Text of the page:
From TCPalm: http://www.tcpalm.com/news/2013/jul/31/central-everglades-project-related-reservoir-okd/
Central Everglades project-related reservoir OK’d; good but not enough, environmentalist says
Central Everglades-related reservoir OK’d; good but not enough, environmentalist says
The Florida Department of Environmental Protection has issued a permit for a shallow reservoir that will help reduce, but by no means eliminate, discharges of Lake Okeechobee water into the St. Lucie Estuary.
The permit authorizes the South Florida Water Management District to build, operate and maintain the A-1 Flow Equalization Basin south of Lake O. The impoundment will cover more than 15,000 acres and hold nearly 2 billion gallons of water.
Construction of the basin is a prerequisite for the Central Everglades Planning Project, a $2 billion initiative to use publicly owned land to divert more water from Lake O to the Everglades.
The basin will contain vegetation to help reduce phosphorus concentrations before moving water to the stormwater treatment areas, man-made wetlands that naturally remove phosphorus from water before it is discharged into the Everglades.
Ernie Barnett, the water district’s interim director, said the basin is scheduled to be complete July 30, 2016.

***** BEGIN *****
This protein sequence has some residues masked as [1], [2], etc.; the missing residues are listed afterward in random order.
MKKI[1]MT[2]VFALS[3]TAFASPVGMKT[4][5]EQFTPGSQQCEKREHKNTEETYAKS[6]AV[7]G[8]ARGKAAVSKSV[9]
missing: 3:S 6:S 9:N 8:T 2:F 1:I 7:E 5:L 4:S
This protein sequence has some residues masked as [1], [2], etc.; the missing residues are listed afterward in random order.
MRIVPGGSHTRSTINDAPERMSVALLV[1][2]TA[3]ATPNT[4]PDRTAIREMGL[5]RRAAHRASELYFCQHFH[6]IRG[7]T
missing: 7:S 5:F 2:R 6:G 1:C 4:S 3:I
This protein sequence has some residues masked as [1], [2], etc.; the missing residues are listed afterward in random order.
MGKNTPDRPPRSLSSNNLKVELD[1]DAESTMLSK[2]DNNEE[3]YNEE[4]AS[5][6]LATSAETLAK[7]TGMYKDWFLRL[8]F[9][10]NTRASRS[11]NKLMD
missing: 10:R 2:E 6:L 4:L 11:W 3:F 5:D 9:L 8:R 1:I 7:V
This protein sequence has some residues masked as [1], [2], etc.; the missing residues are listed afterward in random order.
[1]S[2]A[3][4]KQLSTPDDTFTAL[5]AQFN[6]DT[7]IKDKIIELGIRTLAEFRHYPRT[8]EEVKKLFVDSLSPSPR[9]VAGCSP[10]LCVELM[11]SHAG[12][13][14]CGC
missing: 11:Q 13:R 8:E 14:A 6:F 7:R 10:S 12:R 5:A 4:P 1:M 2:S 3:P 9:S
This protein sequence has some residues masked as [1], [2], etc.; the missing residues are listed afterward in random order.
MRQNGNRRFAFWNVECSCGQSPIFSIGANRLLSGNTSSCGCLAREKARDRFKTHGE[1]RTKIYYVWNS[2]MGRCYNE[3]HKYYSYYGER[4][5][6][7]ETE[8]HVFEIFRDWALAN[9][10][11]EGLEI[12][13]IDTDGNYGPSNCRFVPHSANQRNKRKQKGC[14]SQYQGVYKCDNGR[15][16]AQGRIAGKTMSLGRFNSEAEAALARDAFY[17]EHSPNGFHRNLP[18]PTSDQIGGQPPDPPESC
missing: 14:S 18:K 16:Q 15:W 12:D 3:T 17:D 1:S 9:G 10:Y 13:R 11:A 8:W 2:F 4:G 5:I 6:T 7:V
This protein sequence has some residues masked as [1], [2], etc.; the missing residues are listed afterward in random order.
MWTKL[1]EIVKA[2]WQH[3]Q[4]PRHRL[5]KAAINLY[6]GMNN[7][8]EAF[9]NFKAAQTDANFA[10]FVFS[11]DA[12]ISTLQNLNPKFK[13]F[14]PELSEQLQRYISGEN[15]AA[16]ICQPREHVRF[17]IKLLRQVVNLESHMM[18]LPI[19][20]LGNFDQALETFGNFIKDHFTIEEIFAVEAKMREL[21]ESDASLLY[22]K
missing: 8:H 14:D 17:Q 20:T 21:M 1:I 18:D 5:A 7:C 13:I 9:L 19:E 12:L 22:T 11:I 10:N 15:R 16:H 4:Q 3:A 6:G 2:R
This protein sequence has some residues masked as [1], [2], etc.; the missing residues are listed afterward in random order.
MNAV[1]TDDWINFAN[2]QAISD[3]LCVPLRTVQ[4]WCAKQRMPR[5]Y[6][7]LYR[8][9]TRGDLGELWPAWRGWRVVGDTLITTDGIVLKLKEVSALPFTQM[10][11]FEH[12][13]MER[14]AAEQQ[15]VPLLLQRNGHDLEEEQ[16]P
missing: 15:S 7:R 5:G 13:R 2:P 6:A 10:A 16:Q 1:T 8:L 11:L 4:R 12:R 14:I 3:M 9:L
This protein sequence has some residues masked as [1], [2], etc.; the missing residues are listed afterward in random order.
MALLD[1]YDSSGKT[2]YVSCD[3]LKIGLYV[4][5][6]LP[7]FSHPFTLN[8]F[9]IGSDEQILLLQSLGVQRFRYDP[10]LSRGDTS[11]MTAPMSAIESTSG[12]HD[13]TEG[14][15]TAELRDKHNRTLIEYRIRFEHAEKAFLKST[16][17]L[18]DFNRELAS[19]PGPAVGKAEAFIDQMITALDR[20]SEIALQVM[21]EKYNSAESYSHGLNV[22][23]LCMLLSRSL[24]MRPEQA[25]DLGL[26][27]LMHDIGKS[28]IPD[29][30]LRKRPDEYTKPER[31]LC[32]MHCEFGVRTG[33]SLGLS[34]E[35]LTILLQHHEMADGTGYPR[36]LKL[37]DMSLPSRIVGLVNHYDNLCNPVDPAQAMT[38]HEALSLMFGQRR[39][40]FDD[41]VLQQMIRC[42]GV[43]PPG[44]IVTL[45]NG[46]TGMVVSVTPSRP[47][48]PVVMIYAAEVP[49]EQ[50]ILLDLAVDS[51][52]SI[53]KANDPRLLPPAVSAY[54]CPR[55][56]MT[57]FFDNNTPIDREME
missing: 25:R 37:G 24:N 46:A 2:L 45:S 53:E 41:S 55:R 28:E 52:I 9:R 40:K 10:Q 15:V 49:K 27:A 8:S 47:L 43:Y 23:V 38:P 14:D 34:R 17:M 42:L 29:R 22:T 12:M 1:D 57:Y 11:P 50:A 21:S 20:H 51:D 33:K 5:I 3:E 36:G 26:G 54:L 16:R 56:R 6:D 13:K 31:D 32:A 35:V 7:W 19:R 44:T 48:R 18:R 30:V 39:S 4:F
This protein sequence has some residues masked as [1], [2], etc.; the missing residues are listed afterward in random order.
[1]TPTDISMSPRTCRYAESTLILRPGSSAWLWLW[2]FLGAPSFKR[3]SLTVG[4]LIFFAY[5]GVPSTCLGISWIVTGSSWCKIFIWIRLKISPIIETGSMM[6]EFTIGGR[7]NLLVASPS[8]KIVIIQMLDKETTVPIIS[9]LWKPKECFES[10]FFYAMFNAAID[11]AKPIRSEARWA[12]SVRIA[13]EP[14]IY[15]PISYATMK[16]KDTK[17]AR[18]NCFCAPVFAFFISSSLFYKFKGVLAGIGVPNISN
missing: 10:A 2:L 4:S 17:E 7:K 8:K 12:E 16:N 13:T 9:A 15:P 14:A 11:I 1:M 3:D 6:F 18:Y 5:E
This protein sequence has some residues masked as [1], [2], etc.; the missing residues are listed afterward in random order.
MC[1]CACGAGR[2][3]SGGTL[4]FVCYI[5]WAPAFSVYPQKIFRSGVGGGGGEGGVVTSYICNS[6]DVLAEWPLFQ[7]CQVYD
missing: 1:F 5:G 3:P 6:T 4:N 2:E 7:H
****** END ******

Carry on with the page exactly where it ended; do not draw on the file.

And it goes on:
Barnett said a second reservoir, aptly named A-2, will be built and “bolted onto the A-1 to make it twice as big,” as part of the Central Everglades Planning Project. Mark Perry, executive director of the Florida Oceanographic Society, said the basin construction will benefit the St. Lucie Estuary, as long as it’s a first step.
According to the society, the estuary receives an average of about 144 billion gallons a year from Lake Okeechobee; the Caloosahatchee River estuary on the west coast receives about 316 billion gallons a year.
“I’m glad (the state) is heading in the right direction,” Perry said, “but there’s a lot more that needs to be done to save our estuaries.”
Perry has proposed a plan that would complement the project and eliminate the Lake O discharges by requiring the purchase of 21,000 acres of U.S. Sugar Corp. land and 32,000 acres of Florida Crystals land to build a reservoir that would store 159 billion gallons of water.